A Canadian appellate court has overturned a lower court ruling that called a pregnant woman’s move out of country “analogous to abduction.” Specifically, the lower court had ruled that the Canadian courts had jurisdiction of the case because the circumstances of the woman’s departure for the United States were akin to parental abduction. The appellate court disagreed, saying that, since the child was born in California and had never lived in Canada, California courts and California law should decide the issues of child custody and presumably the child’s status under the Hague Convention on the Civil Aspects of Parental Child Abduction. Read about it here (Winnipeg Free Press, 6/1/12).
To anyone familiar with international child abduction cases, this one looks very familiar. The mother, Mojdeh Razi, was seven months pregnant when she told the child’s father, Patrick Dovigi, that she was going to California to visit family. She never came back. That’s all familiar enough; it seems to happen that way every time, and had the child been previously born, an unquestionable case of abduction. But in this case, once she gave birth in January, Dovigi filed suit in Ontario asserting his parental rights and demanding custody. Razi then apparently decided her chances were better in California, so she stayed there.
In her decision, [Ontario Superior Court Justice Frances] Kiteley said it appeared Razi only decided to stay in California after Audrey’s birth and was “probably” in response to Dovigi’s court action in Ontario.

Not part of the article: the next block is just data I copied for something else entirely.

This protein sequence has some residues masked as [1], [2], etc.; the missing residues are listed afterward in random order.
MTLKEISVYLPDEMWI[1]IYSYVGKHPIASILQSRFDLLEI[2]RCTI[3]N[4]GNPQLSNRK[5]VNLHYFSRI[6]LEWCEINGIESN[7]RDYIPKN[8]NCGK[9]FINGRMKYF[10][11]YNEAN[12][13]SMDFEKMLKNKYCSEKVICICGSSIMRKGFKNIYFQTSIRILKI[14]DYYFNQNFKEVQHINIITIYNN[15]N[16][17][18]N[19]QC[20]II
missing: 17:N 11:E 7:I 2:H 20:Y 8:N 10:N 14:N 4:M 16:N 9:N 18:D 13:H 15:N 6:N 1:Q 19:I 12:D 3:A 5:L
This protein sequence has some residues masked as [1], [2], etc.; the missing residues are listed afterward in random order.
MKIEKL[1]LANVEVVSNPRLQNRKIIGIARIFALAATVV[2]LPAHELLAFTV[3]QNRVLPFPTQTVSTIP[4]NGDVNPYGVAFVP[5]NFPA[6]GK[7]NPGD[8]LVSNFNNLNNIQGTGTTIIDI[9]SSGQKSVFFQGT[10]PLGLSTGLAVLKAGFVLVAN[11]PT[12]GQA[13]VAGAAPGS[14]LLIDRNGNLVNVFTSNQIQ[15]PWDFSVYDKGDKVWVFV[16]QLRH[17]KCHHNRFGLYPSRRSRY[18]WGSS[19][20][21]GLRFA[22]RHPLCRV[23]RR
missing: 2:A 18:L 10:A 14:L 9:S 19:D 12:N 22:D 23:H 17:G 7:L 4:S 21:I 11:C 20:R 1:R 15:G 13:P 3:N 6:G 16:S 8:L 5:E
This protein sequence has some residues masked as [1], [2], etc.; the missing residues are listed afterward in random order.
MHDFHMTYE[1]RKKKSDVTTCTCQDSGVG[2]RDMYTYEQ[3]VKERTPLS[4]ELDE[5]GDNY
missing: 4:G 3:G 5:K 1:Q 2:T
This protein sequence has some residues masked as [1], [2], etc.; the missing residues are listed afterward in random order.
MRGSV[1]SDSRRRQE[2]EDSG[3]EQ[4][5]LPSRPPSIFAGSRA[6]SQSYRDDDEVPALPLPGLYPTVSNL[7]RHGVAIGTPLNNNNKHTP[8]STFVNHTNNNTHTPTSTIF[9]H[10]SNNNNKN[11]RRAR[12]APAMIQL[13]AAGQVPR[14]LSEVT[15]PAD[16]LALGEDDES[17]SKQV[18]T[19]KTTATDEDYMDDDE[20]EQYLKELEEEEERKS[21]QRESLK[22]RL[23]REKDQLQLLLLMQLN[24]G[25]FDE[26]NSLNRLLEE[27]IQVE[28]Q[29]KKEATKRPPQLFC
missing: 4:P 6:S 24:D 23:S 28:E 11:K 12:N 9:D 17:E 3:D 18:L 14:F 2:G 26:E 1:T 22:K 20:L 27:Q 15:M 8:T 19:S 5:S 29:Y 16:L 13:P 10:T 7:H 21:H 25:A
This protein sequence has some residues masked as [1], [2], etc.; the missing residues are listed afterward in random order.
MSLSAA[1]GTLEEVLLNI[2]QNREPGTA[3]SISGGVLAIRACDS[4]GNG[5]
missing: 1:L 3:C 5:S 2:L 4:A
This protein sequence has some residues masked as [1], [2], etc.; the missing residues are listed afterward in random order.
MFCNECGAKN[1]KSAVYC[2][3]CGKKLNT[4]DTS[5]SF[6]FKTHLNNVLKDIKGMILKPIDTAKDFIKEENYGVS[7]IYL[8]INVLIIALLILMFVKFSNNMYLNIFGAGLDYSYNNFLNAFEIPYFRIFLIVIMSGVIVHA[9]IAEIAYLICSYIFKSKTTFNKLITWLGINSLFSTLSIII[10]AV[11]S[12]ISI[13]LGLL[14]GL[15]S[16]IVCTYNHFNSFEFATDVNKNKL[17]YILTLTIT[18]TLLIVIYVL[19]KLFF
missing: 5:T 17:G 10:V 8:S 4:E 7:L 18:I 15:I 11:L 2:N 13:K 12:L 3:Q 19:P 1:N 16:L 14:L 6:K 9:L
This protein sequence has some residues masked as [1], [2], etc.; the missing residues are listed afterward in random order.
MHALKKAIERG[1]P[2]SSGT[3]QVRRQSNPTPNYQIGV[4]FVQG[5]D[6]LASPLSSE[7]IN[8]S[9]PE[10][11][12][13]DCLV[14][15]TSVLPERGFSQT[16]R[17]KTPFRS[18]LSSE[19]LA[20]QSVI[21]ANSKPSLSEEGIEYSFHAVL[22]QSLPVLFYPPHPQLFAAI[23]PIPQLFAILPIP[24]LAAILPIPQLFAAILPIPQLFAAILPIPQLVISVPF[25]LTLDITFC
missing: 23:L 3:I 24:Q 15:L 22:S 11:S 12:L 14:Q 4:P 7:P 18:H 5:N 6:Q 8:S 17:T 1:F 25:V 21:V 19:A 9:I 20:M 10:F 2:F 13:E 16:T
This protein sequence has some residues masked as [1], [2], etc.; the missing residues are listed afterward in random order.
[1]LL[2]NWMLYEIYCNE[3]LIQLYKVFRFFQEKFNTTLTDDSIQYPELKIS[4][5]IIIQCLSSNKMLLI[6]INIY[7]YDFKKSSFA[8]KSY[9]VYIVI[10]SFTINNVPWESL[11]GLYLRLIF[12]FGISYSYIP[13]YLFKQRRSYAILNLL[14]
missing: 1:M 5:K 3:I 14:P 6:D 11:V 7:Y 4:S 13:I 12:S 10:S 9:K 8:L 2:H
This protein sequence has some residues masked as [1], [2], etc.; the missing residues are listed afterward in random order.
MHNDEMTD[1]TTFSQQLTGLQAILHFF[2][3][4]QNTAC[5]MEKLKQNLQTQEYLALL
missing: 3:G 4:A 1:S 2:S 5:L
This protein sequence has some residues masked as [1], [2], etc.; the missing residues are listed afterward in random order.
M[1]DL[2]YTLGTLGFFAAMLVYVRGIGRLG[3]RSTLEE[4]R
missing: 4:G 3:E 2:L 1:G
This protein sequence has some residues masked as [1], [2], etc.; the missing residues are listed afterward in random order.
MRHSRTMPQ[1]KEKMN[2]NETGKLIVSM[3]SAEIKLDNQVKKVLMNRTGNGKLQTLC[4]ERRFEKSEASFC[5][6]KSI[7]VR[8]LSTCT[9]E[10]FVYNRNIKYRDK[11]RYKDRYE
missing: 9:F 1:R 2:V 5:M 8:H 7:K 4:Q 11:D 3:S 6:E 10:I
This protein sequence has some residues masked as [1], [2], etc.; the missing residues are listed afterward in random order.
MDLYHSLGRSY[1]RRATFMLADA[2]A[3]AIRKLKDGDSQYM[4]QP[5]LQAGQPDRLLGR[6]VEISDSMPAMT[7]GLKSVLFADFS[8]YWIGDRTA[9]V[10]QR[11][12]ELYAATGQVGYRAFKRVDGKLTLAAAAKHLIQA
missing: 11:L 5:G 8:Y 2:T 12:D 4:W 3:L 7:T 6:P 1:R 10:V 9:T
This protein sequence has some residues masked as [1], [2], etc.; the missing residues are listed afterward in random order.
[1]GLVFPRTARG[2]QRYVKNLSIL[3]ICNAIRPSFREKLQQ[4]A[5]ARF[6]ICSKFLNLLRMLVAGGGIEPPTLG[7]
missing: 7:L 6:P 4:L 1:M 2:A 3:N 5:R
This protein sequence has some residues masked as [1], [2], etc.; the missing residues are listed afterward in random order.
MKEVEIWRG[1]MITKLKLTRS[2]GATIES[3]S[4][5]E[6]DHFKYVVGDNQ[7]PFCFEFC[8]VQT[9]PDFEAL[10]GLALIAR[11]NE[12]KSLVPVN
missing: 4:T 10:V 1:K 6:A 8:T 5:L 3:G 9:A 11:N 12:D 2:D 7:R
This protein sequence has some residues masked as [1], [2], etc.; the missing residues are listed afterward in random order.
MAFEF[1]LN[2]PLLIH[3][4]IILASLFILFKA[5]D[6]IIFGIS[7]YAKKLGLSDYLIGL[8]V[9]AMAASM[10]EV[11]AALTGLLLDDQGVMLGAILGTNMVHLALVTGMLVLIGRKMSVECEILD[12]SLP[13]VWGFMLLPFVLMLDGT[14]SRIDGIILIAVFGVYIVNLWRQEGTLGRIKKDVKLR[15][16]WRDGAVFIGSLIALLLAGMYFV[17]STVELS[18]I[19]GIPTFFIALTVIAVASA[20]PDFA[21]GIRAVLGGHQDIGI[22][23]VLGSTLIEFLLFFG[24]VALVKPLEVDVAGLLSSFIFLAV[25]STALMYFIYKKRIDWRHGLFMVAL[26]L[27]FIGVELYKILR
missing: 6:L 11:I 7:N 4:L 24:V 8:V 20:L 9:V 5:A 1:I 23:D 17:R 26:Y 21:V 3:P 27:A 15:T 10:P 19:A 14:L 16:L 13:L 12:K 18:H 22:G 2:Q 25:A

“I do not agree that the mobility rights of a pregnant mother automatically determine jurisdiction over the child,” Kiteley said.
“To decline to take jurisdiction in these circumstances would be to encourage a pregnant mother to depart from the original jurisdiction in circumstances that are arguably analogous to abduction.”
That’s what it looks like from here. After all, in terms of parental abduction, it matters little whether the child has been born or not. If the child goes with the mother, it’s still abduction irrespective of whether the child is in utero or not. Of course if the mother had left of necessity as, for example, to seek needed medical care, that would be different. But here, the trial judge thought her intention was to deprive the father of contact with his child which Razi’s departure clearly has done. Otherwise, why not come back to the place that’s been their home for years and whose courts are fully capable of adjudicating parental rights and duties? But Razi has refused to do that for reasons that were clear enough to Justice Kiteley, but which escaped the notice of the appellate judges.
“The circumstances of this case… simply do not give rise to any protection concern,” the Appeal Court ruling states.
“California’s laws and procedures are similar to those of Ontario, parents have equal rights, and the best interests of the child is the principle upon which judgments pertaining to the child are made.”